Ex-Garda: “Stop & search” needed to deal with knife crime

A former Garda detective has said that “stop & search” policies may be needed to deal with a surge of knife crime in Dublin, giving police the right to stop, question and search citizens at any time.

Speaking to Newstalk this week, ex-Garda Pat Marry told of how knife crime has been getting worse in Ireland.

“Knife crime has always existed, and I know in my time as a Guard there was many’s a case of stabbings,” he said.

“But it appears now, and especially from media, that there’s a lot more knife crime and a lot more people dying as a result of the use of knives,” adding that both victims and perpetrators tended to range in age from “anything from maybe 18 to 24 years of age.”

He continued: “I believe that, initially, there should be a policy of stop and search”.

Stop and search, in short, means police have the right to stop, question and search citizens at any time. The policy has been implemented in the UK during their knife crime epidemic, and also in New York in the US.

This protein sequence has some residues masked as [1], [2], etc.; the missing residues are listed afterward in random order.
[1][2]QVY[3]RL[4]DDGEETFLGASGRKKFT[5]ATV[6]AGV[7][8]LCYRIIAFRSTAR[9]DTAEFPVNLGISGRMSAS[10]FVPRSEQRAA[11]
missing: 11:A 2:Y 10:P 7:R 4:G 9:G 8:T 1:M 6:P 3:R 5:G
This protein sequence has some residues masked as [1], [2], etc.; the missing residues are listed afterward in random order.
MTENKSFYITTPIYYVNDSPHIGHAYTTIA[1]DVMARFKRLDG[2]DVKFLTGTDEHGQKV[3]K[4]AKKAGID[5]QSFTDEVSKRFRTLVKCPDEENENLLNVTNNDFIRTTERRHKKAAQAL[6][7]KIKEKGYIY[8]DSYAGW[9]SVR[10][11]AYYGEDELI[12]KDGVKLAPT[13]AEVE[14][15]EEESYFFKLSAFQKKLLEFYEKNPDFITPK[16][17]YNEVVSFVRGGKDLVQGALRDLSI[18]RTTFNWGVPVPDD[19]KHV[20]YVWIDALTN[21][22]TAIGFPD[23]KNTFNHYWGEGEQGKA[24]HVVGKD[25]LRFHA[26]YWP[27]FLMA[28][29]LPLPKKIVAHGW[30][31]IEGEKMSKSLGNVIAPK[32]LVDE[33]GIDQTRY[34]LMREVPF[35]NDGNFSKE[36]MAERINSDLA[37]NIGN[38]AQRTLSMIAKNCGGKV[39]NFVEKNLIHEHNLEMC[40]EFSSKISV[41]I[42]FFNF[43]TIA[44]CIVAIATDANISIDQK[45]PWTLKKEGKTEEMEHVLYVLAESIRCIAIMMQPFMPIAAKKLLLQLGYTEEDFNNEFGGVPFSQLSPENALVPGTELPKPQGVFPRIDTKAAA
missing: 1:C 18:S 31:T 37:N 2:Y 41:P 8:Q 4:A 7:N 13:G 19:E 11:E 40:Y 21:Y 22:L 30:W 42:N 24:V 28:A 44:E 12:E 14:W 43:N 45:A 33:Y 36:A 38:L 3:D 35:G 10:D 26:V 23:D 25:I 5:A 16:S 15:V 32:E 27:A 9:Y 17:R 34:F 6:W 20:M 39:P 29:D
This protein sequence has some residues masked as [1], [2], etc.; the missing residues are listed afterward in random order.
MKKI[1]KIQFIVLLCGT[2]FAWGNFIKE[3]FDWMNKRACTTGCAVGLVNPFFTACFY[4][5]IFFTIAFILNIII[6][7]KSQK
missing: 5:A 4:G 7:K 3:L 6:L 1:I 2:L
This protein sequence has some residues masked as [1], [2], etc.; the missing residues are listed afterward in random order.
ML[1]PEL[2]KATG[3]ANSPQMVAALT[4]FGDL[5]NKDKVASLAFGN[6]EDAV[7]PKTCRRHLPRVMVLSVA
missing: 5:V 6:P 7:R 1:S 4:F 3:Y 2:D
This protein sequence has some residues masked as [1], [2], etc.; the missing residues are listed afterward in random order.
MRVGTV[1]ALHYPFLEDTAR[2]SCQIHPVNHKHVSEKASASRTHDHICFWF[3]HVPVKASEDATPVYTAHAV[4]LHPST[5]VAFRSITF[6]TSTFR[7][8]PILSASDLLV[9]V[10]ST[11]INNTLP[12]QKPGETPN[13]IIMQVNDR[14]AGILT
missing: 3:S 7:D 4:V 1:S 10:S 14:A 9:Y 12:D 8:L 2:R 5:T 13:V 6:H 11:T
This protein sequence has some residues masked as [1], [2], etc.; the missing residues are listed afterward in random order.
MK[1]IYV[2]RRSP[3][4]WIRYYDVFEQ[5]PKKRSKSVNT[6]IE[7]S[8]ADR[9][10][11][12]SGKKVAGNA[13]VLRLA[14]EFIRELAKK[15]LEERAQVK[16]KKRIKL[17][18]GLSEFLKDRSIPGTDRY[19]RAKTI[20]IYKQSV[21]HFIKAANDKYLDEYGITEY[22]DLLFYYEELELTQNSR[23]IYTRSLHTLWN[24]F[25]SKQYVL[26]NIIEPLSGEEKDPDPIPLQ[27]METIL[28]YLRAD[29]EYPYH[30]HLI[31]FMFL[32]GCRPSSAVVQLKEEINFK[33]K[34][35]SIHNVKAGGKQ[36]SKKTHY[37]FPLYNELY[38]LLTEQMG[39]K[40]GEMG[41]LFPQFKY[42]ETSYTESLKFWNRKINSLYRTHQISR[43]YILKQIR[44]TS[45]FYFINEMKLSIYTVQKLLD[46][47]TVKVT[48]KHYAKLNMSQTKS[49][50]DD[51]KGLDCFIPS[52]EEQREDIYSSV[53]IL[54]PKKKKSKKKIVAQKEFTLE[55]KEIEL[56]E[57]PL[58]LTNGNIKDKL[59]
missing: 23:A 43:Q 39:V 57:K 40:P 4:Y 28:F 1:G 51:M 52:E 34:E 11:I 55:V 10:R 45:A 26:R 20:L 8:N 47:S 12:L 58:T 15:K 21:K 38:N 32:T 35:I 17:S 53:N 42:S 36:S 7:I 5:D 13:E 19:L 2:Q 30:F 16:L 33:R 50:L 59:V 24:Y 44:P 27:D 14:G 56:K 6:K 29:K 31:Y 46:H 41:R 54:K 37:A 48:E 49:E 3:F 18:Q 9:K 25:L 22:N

However, Marry said one potential difficulty would be that Gardaí would have to have reasonable cause.

“But if there is a situation that has arisen that knife crime is a big part of crime at the moment, there has to be changes to the law to provide for the Guards to stop and search. It’s only one aspect of it,” he said.

“An amnesty should be a tool to get young people talking about knife crime and the dangers and consequences of carrying knives. A person caught with a knife should have to undertake a knife crime awareness course.”

He went on to say that this course should involve individuals carrying knives being confronted by the families of knife victims and the victims themselves, and being allocated a mentor. He said that anyone caught with a knife after this course should receive a mandatory two year sentence.


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